Unions In Decline - Workers Lose
U.S. union membership has been declining for 45 years. In the late 1950s, 35% of private industry was unionized. Last year it was down to 8.5%, a drop of 75%! Over the last 20 years there have been massive layoffs, huge wage and pension cuts, workers forced to pay for their health benefits and outsourcing to low-wage areas here and abroad and to slave labor in U.S. prisons. This is fascism in the workplace.
The union leadership’s response has been a combination of give-backs in all areas ("until times get better"), collaborating with the bosses against foreign competition ("buy American"), relying on Democrat Party politicians and supporting the U.S. imperialist invasion of Iraq. That is one helluva losing strategy — except for the bosses.
Capitalism is driven to strive for maximum profits. Capitalist production for ever-larger market share inevitably leads to overproduction. This forces the capitalists to reduce labor costs through mass layoffs and give-backs. This also reduces the capitalists’ ability to sell their products and leads to a downturn in the economy.
Over the past 20 years, these downturns have produced market pressures that have forced corporations to revamp their business practices. In steel and auto this led to "lean" and "modular" production efficiency, automation, increased productivity, outsourcing, and large-scale layoffs.
The 1978 deregulation of the airlines produced low-cost competing airlines and huge losses among the unionized section of the industry. Pan Am and Eastern airlines went under, some merged or were absorbed by others. To stay in business they have demanded huge "voluntary" concessions from the workers or threatened to file for bankruptcy in order to break union contracts.
Sect. 1113 of the U.S. Bankruptcy Code gives the court the right to void union contracts if the company can prove it "seriously hampers business." This has already happened at US Airlines, and is being threatened by United and American Airlines (world’s largest carrier) unless the unions agree to $1.8 billion in concessions. The capitalists use the state to crush the workers — the legal road to fascism - while the CEOs rake in millions in salaries, bonuses and stock options.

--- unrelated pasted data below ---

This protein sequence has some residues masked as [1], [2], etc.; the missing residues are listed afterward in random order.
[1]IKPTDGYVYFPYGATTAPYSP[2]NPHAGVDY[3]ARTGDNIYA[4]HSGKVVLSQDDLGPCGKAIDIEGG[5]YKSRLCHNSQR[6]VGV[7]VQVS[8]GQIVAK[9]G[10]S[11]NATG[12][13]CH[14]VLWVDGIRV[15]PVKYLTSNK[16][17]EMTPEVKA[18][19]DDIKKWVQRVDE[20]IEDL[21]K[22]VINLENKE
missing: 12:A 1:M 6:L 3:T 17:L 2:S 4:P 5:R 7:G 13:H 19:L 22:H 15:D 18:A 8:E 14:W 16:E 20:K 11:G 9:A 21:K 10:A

In comparing the leverage on both sides, a New York Times article (4/17) noted, "The unions were driving a Volkswagen Bug and the company an 18-wheeler."
The bosses try to force the working class to pay for the crisis of capitalism. The AFL-CIO operates like a business, functioning within the rules of the capitalist market and the bosses’ laws and state apparatus. The "labor leaders" act as junior partners of the ruling class, telling workers to surrender to the bosses’ demands or lose their jobs and union contracts. They urge workers to join with their bosses against "foreign competition" and "Buy American" or "Stand Up for Steel," rather than uniting with workers overseas against all bosses. As the final icing on the capitalist cake, Sweeney’s AFL-CIO supports the U.S. rulers’ imperialist slaughter in Iraq.
Could red leadership of the unions change this picture?
Could red leadership of the unions change this picture? To a limited extent. Communists fight to sharpen the class struggle, resist the bosses’ demands for concessions; break the bosses’ laws and organize class-wide solidarity whenever one group of workers is under attack or out on strike; general strikes of workers, city-wide and industry wide; and no support for the bosses’ adventures abroad, rather unity with our brothers and sisters worldwide — "workers of the world unite!"
The bosses’ would not sit idly by and watch a communist-led working class take the offense. They would (and do) use the full power of their state apparatus to jail and shoot rebelling workers, calling out the National Guard and the Army to break strikes (as was threatened on the West Coast docks). But in the course of these battles, communist leadership can emerge and workers can learn how to eventually seize state power with communist revolution.